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Managing your kids snacking habits

Anyone else struggling with suddenly being a teacher, parent and working from home? We are in unusual times and learning many new skills, one of which is distance learning! As we know, all kids thrive on routine, and in these different times, routine is really important. It’s a good idea to get up at same time each morning and start the day with some exercise after breakfast. Then, as the kids settle into their work, set a little break and big break time. If snack times are not set, you may find that they are grazing or constantly saying they are hungry or thirsty, which really could be code for ‘I’m bored!’

Snacks do play an important role in our diets. With children, snacks can account for up to 30% of their calorie intake. A snack is a small portion of a healthy food eaten between meals that will offer some nutritional benefits. Ideally, we want our snacks to offer us some protein and/or fibre. It can be a good idea to have a list of agreed snacks that kids can choose from up on the fridge. This can include fruit, crackers, cheese, yogurt, nuts, vegetables, nut butters, or breadsticks. Also, place one cup per child on your countertop so they aren’t getting a new cup every time they get a drink, resulting in an overflowing sink of barely used cups at the end of the day!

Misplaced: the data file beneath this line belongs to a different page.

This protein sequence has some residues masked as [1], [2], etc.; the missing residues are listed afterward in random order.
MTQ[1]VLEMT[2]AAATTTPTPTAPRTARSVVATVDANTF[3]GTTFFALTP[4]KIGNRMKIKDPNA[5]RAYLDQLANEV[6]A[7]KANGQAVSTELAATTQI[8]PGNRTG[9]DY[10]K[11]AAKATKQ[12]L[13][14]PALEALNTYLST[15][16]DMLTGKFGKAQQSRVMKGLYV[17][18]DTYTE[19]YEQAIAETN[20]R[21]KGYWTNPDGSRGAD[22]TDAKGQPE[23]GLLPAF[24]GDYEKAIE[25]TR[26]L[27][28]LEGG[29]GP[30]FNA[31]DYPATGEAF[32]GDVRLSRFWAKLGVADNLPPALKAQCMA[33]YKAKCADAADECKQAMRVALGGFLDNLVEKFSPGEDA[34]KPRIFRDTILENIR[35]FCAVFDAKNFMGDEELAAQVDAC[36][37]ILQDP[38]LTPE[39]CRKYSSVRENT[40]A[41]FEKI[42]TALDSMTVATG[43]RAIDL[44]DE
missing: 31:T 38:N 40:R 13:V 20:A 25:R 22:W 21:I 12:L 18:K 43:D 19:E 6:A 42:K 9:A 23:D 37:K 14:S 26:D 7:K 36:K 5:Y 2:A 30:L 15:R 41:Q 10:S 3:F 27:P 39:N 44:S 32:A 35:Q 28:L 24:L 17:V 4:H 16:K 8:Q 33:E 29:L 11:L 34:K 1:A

Set one day a week, maybe Thursday or Friday, for baking; let the kids bake some cookies or banana bread and then that can be used as a snack for the next couple of days or even frozen to enjoy later. This might be considered a home economics class. It can also be a good opportunity to teach your child to cook.

Exercise is also really important at this time to keep little minds and bodies active. Boredom and tiredness can lead little ones to look for food as they want something to do. Starting and finishing the school day with some exercise will really help keep minds and bodies energised. Arts and crafts projects will engage little brains, and reading can help bring them to a world of imagination! And lastly, remember: Kids do learn by example, so try to keep structure to your own eating pattern.

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